3

While at the supermarket a while back, one of the actions the clerk performed on the POS had a triplet of confirm modals on it, literally:

Are you sure you want to <action>?

Again, are you sure you want to <action>?

For the third time, are you sure you want to <action>?

How could this have been designed better?

  • I'll play devil's advocate here - why do you assume that it is designed wrongly only because triple confirmation was required? What if some rules of that establishment require triple confirmation for some actions and e.g. only double for others? – Mike Apr 5 at 10:17
  • @topher Please let us know what approach you took – Supra Apr 8 at 11:25
  • @Supra I was a customer at the supermarket and wanted to know how to avoid this if I ever encountered it. – topher Apr 8 at 11:42
  • @topher As a customer, if the application forces you to go through all 3 confirmation modals then you have to do it. From a UX developer perspective for a better design if there is no established rule for the product then you can try like I answered. – Supra Apr 8 at 11:48
8

Instead of Yes/No answers for the second confirmation modal, provide response options that summarize what will happen for each possible response. For example, in the case of file deletion, use buttons labeled Delete file and Keep file.

This can keep the functionality similar and also make the experience simple and elegant.

You can also consider using progressive disclosure to allow users to find out more about the consequences of their command before they commit, while still keeping the text in the confirmation dialog brief enough to be easily scannable

However, try your best to use single confirmation modal.

3

It depends on the action and the system, but please, never use a triple confirmation, that's just wrong and painful.

If it's a permanent action that you cannot easily undo (like close account or similar) you should definitely make sure the user doesn't accidentally perform the action by adding some friction.

You can accomplish this, for instance, by having them do something simple, but really unlikely to be accidental: type 'Delete' to delete... AND explain the consequences of the action.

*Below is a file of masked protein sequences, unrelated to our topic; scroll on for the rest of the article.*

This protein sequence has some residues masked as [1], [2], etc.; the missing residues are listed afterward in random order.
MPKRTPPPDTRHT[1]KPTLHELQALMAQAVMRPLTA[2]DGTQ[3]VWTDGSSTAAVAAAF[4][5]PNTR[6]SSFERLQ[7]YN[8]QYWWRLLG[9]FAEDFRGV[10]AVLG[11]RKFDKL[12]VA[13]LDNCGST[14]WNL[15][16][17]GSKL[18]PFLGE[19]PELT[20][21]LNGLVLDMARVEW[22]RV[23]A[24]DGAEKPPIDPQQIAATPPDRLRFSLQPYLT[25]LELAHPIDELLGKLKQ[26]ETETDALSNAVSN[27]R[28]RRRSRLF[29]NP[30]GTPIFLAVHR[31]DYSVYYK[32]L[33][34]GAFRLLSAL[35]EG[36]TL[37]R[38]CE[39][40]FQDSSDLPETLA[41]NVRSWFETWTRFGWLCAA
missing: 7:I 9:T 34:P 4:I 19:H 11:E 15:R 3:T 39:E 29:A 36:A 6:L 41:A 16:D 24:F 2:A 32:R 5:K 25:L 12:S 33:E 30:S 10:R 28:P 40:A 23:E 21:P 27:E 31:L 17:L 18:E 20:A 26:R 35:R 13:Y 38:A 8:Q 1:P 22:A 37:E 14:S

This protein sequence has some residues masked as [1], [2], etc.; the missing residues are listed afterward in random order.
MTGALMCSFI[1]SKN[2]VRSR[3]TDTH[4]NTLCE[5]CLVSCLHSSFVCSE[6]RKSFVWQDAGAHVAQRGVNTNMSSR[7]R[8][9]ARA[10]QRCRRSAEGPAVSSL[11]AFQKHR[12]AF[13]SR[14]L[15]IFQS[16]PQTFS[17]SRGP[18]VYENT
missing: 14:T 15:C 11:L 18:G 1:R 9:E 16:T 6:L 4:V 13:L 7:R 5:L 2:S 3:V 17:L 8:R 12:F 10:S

• 1
    One of the Linux disk-formatting programs requires you to type "Yes" with a capital "Y", to ensure you've read the entire message. – Mark Apr 1 at 22:14
  • And, as a recent question on AskUbuntu shows, even that may not be enough friction. – Mark May 12 at 9:25
3

By making the action reversible, at least to a degree.

In your email app or on your PC, if you delete a file, it first gets thrown in the trashcan, that is an action of deletion but it can easily be reversed.

Then a secondary action is to empty the trashcan. This might be automated (monthly deletion) or it can be a manual bulk action. Say for every 10 times you empty the trash once, that gives 11 actions in total, or 1.1 action per item. Having 2-step verification with only 1.1 actual steps is a verygl good compromise. 10% more overhead/work, but 100% moren safety.

3

One practice that I have seen to ensure that the dangerous action is requested, but not clicked by accident, is to ask to enter the name of the action, the name of an item, or the user password to an input field. Using this way, the user is forced to show some more effort to confirm that they want to perform the action.

2

"How could this have been designed better?"

By having one confirmation step, not three.

The action should have been: perform action > confirm action

Standard practice is to prevent error states and that's why you have the confirmation step; that's the error prevention.

In some systems where the action can be profoundly negative you may have a confirmation of the confirmation: perform action > confirm action > finalise action.

In no system I have come across would one have a triple confirmation. That's just bad design or an action like confirm nuclear launch codes.

In your example, one has to weigh up the consequences of the action versus the frequency. I doubt this cashier performs infrequent very negative actions. S/he will perform frequent, mildly negative actions.

Triple conformation is just bad design. Use single.

Your Answer

By clicking “Post Your Answer”, you agree to our terms of service, privacy policy and cookie policy

Not the answer you're looking for? Browse other questions tagged or ask your own question.